The primary objective of an investor is wealth creation and everyone wants to maximise returns. Many investors are willing to take more risk by investing in shares. However, others want to invest in risk-averse instruments that provide definite returns with no inherent risk of capital loss. Post office investments generally provide this flexibility. Here is a look at taxability of some of the post office investment products:
Public Provident Fund
Any individual (other than a non-resident) can make an investment of R500 to R1,00,000 in a financial year in a Public Provident fund (PPF). The rate of interest available is 8.8%. The entire investment is eligible for deduction under Section 80C of the Income Tax Act, 1961, subject to a limit of R1,00,000. Interest earned on this deposit is exempt from tax and the investment is not chargeable to wealth tax.
National Savings Certificates
National savings certificates are more like fixed deposits with the post office wherein you purchase a certificate that is generally redeemable in a specified time. These certificates provide a return of 8.6-8.9%. They are in denominations of R100, R500, R1,000, R5,000 and R10,000. Tax deduction is available up to R1,00,000 under Section 80C of the IT Act. The interest earned every year on NSC gets reinvested and forms part of the capital and also entails deduction under Section 80C, except the final year’s interest that does not get reinvested. It is not chargeable to wealth tax.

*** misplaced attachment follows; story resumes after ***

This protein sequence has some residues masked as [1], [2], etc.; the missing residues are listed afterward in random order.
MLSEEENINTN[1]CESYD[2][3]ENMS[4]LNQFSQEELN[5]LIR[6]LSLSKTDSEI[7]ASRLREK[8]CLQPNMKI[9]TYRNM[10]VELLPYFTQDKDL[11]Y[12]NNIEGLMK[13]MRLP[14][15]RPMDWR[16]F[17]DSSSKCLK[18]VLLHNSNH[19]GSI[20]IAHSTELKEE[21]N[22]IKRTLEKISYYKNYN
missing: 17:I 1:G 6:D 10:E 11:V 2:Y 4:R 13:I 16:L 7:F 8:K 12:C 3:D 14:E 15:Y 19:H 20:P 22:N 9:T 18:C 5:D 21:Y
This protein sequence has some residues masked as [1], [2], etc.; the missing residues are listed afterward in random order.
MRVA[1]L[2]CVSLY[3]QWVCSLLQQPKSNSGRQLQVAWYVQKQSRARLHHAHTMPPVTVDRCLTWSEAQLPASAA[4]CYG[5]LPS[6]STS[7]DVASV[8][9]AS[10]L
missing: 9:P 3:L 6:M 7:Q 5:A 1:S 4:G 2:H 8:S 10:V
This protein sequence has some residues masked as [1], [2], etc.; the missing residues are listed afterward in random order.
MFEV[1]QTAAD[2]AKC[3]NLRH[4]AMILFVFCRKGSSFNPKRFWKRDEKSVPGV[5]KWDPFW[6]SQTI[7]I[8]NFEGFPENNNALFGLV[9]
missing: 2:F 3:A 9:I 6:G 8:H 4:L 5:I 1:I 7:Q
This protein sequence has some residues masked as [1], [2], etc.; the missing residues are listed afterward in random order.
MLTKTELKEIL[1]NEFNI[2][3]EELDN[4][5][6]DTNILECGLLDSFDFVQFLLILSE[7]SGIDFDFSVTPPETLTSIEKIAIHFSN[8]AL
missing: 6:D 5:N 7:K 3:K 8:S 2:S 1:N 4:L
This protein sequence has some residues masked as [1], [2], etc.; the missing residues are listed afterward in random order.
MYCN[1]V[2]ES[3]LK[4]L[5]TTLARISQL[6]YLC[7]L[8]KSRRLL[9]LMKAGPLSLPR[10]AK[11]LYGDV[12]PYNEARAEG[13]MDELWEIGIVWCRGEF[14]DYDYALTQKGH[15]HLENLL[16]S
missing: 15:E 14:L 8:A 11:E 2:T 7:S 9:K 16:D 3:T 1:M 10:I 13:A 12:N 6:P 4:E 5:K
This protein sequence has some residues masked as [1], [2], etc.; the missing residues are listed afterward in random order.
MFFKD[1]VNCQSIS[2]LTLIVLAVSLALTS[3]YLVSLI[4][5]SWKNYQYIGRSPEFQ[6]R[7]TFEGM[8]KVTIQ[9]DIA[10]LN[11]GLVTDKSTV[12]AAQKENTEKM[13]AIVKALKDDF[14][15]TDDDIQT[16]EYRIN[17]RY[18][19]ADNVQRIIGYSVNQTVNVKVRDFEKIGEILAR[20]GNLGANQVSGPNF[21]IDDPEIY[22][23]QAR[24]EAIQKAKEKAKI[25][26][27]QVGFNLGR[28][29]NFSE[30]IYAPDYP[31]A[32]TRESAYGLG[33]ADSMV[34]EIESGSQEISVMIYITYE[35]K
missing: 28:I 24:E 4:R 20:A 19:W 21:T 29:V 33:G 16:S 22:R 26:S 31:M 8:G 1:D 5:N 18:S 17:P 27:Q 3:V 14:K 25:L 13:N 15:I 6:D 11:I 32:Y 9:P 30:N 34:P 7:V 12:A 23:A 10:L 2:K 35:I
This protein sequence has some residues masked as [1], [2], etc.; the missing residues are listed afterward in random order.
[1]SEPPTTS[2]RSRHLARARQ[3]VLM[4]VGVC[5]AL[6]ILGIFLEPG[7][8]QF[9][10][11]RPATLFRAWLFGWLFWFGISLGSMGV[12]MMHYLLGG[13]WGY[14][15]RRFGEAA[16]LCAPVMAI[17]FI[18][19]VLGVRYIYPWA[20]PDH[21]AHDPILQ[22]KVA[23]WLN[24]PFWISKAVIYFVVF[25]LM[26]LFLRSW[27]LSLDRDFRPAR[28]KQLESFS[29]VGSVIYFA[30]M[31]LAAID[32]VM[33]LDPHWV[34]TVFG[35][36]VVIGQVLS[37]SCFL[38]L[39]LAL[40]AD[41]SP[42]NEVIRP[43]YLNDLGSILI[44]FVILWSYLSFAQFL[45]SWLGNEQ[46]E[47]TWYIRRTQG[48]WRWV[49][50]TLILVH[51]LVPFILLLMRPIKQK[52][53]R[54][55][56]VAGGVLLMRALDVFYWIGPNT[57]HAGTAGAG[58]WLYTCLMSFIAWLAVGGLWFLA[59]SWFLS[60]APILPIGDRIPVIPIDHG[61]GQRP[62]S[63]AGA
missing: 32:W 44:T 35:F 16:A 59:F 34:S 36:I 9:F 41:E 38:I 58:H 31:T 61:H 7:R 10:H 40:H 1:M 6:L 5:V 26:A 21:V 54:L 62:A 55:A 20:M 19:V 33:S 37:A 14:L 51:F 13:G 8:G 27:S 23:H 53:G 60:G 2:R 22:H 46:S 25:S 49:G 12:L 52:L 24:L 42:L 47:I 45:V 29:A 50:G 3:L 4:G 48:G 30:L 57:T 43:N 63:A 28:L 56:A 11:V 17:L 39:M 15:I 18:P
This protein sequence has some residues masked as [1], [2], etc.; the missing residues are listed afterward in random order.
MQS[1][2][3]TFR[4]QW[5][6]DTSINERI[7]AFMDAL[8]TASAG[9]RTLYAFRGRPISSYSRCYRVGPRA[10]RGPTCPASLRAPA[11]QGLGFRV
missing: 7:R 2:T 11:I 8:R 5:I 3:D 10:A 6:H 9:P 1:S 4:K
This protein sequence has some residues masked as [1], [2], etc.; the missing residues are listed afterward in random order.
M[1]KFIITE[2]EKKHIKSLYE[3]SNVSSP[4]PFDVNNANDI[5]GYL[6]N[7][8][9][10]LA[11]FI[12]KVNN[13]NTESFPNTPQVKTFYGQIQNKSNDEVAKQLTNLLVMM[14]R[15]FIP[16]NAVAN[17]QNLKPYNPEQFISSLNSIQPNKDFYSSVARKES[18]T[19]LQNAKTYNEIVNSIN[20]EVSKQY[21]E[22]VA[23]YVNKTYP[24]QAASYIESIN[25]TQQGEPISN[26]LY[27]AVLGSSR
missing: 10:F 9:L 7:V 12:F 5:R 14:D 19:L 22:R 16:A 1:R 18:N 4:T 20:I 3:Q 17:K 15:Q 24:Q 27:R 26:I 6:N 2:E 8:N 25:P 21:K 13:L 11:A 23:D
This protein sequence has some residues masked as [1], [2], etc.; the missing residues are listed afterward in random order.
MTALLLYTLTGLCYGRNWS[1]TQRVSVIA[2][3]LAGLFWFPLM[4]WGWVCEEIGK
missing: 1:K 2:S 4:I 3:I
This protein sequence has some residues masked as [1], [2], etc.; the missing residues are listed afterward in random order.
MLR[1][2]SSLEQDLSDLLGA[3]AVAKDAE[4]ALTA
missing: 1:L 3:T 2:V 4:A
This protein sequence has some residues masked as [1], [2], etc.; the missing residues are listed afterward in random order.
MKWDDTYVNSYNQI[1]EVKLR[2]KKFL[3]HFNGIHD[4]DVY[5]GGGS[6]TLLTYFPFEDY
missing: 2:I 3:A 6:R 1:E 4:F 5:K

Post Office Savings Account
Any individual can open a savings account with the post office. It works like a normal savings account opened in a bank and the cheque facility is also available. The savings bank account generally earns a return of 4% per annum. Interest upto R3,500 is exempt from tax under Section 10(15) of the IT Act. Further, a deduction of R10,000 is also available for the interest under Section 80TTA of the IT Act.
Monthly Income Scheme
Under the Monthly Income Scheme, an investor is required to make a one-time deposit. The amount of deposit can range from R1,500 to R4,50,000 in a single account and R9,00,000 in a joint account. The rate of interest offered is 8.5% and the scheme yields monthly income on the deposits made. Interest income is liable to tax, but the investment is not chargeable to wealth tax.
Any individual (other than an NRI) can open a recurring deposit account. The minimum investment to be made in